The Arbuckle Reservoir is the first significant new water supply reservoir developed in the lower Colorado River basin in decades. LCRA built the reservoir off the main channel of the Colorado River, near Lane City in Wharton County.
The reservoir, which formerly was known as the Lane City Reservoir, could add up to 90,000 acre-feet of water to the region's supply. It is the first project that will allow LCRA to capture and store significant amounts of water downstream of the Highland Lakes.
The new reservoir will benefit the entire basin by helping reduce the amount of water otherwise required to be released from the Highland Lakes to serve downstream demands, including industrial and agricultural customers.
Read the fact sheet.
Status of Operational Testing as of May 2019: During the course of conducting operational readiness testing, LCRA has detected seepage from the subsurface in three areas outside the reservoir perimeter. Given the topography and soil characteristics of this area of Wharton County, such seepage is not considered extraordinary. Engineering analysis is currently being conducted to determine the nature and cause of the seepage and to develop a remedial action plan to resolve the situation. A temporary delay is necessary to ensure the long-term operation of the facility without any undue erosion impacts or damage to the reservoir. It is anticipated the reservoir will be fully operational in the spring of 2020; however, should the remedial work be completed earlier, the schedule for operationalizing the reservoir will be adjusted accordingly.
Prairie Regulating Reservoir Project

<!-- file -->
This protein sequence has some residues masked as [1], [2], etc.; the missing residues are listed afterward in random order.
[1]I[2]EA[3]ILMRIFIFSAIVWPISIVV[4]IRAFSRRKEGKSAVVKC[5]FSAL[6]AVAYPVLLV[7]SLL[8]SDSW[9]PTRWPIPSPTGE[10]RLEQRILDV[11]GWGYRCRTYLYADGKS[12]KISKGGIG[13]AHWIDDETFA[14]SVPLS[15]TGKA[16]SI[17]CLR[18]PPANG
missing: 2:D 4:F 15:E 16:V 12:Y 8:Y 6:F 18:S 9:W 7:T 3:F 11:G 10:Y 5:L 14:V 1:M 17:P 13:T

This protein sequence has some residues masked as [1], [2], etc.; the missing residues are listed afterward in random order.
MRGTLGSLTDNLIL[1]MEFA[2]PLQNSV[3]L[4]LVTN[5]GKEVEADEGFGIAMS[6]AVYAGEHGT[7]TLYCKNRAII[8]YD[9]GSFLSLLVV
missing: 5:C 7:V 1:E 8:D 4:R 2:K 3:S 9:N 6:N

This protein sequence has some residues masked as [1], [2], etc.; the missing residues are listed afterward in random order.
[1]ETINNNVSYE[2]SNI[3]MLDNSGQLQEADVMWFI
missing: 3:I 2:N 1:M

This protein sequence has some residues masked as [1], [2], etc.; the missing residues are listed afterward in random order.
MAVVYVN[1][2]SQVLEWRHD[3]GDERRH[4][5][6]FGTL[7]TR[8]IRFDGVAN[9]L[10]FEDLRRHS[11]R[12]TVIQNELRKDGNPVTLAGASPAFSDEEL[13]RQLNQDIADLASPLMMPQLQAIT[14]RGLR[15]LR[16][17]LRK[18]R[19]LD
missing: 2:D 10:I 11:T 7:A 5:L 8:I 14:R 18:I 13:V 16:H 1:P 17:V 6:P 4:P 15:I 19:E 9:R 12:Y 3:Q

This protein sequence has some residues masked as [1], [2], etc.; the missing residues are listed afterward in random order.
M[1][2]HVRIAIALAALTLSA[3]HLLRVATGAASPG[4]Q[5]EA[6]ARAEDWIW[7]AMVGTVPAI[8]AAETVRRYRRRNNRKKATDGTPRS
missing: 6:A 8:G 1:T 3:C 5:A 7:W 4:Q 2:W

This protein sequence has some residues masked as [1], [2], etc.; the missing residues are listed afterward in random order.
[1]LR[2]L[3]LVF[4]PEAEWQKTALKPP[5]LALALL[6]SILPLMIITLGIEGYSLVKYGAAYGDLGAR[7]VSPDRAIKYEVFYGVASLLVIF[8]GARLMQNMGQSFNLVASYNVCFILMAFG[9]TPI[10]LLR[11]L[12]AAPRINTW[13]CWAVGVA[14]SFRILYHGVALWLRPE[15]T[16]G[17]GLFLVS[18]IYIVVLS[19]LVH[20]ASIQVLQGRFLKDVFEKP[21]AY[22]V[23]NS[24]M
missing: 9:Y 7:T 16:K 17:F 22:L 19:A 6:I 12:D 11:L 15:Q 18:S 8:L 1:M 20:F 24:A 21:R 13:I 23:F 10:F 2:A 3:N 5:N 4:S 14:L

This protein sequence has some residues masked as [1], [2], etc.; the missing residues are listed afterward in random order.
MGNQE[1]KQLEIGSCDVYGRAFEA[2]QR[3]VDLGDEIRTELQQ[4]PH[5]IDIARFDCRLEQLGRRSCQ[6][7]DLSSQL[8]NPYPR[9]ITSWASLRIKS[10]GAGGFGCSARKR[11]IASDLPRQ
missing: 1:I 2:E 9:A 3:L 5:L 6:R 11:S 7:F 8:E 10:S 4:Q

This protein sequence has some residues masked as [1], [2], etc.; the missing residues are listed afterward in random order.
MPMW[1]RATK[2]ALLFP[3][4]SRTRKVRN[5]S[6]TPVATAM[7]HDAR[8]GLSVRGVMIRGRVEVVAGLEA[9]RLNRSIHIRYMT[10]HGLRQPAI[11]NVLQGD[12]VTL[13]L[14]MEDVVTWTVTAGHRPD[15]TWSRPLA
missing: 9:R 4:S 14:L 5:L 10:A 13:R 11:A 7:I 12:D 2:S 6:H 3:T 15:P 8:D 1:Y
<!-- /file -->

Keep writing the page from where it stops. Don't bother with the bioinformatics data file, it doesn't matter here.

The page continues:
The proposed Prairie Regulating Reservoir Project would provide LCRA operational flexibility by helping meet the demands of downstream customers within the Lakeside Irrigation Division. The project proposes a gravity-fed, 2,000 acre-foot, off-channel reservoir and improvements to the existing collection and distribution system.
LCRA received an $8 million federal partnership award to help construct a regional conservation project to improve agricultural water management within the Lakeside Irrigation Division.
Read the fact sheet.
Bastrop groundwater wells
LCRA also added to the region's water supply by adding four groundwater wells in Lake Bastrop in Bastrop County. The project allows LCRA to pump up to 10,000 acre-feet of water a year, under certain conditions, to cool LCRA's Lost Pines Power Park in Bastrop County.
LCRA also owns the groundwater rights associated with the 5,000-acre Griffith League Boy Scout Ranch in Bastrop County, and is seeking permits to drill up to eight wells for the production of up to 25,000 acre-feet of water when the need arises to meet demand.
Additional water projects
LCRA is exploring additional water strategies for Central Texas, including using surface water, treated effluent and groundwater to address the needs of the high-growth areas of LCRA's water service area.